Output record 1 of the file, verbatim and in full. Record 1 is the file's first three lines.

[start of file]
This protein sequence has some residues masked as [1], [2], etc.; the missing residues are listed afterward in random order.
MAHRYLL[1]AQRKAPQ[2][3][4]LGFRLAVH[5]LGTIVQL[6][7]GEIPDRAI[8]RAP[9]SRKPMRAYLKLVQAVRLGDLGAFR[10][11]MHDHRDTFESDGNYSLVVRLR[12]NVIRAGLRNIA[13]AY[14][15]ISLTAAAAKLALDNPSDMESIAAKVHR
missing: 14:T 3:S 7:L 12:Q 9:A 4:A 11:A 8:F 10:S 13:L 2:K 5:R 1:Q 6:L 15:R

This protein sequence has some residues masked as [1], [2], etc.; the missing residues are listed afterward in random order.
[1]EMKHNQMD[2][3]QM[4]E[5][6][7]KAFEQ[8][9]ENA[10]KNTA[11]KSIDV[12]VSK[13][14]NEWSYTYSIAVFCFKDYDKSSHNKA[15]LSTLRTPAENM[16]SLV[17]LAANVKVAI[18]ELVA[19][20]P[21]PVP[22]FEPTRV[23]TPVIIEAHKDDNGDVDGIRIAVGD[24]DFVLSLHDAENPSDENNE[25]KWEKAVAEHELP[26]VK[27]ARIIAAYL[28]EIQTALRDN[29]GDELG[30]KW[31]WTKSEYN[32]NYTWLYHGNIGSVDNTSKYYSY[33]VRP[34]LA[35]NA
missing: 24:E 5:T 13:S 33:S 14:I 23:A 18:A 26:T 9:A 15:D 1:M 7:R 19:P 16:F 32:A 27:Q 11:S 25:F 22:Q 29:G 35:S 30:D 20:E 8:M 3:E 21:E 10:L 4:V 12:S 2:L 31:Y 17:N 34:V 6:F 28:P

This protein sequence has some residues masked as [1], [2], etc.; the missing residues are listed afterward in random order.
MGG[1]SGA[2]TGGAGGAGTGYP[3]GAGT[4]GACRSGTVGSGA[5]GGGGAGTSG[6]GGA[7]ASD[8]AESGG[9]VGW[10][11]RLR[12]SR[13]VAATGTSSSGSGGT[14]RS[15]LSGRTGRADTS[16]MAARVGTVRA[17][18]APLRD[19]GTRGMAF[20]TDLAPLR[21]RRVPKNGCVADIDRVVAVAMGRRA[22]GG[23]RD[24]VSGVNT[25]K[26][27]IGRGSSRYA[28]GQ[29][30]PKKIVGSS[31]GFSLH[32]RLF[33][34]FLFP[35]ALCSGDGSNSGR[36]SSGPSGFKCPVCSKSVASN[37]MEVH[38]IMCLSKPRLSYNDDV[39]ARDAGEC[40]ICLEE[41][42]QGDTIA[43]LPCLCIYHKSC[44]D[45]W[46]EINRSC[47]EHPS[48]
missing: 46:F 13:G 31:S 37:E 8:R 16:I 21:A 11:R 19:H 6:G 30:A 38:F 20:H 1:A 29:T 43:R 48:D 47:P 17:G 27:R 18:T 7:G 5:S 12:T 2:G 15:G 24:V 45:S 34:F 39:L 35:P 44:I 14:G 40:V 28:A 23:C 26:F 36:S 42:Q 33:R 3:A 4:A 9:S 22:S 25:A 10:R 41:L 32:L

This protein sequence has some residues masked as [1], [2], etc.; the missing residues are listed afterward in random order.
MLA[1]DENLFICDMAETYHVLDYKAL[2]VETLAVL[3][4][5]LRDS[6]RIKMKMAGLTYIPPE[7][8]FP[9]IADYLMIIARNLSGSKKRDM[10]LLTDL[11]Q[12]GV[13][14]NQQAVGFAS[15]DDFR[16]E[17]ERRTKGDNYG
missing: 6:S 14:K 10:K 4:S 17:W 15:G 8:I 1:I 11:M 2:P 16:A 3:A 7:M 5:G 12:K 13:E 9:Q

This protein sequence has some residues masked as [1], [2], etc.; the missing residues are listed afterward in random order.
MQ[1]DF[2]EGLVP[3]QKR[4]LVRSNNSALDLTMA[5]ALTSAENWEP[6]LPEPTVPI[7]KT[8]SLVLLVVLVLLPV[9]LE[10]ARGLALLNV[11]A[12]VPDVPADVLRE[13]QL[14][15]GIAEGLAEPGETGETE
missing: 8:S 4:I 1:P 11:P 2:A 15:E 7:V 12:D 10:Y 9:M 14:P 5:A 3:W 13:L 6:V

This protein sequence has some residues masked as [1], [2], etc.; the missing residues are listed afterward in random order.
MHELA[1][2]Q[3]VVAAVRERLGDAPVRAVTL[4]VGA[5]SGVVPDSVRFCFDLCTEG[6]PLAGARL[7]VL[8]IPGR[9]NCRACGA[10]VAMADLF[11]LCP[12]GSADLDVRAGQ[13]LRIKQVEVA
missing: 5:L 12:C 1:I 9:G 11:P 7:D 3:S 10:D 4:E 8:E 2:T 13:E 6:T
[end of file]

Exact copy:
This protein sequence has some residues masked as [1], [2], etc.; the missing residues are listed afterward in random order.
MAHRYLL[1]AQRKAPQ[2][3][4]LGFRLAVH[5]LGTIVQL[6][7]GEIPDRAI[8]RAP[9]SRKPMRAYLKLVQAVRLGDLGAFR[10][11]MHDHRDTFESDGNYSLVVRLR[12]NVIRAGLRNIA[13]AY[14][15]ISLTAAAAKLALDNPSDMESIAAKVHR
missing: 14:T 3:S 7:L 12:Q 9:A 4:A 11:A 8:F 10:S 13:L 2:K 5:R 1:Q 6:L 15:R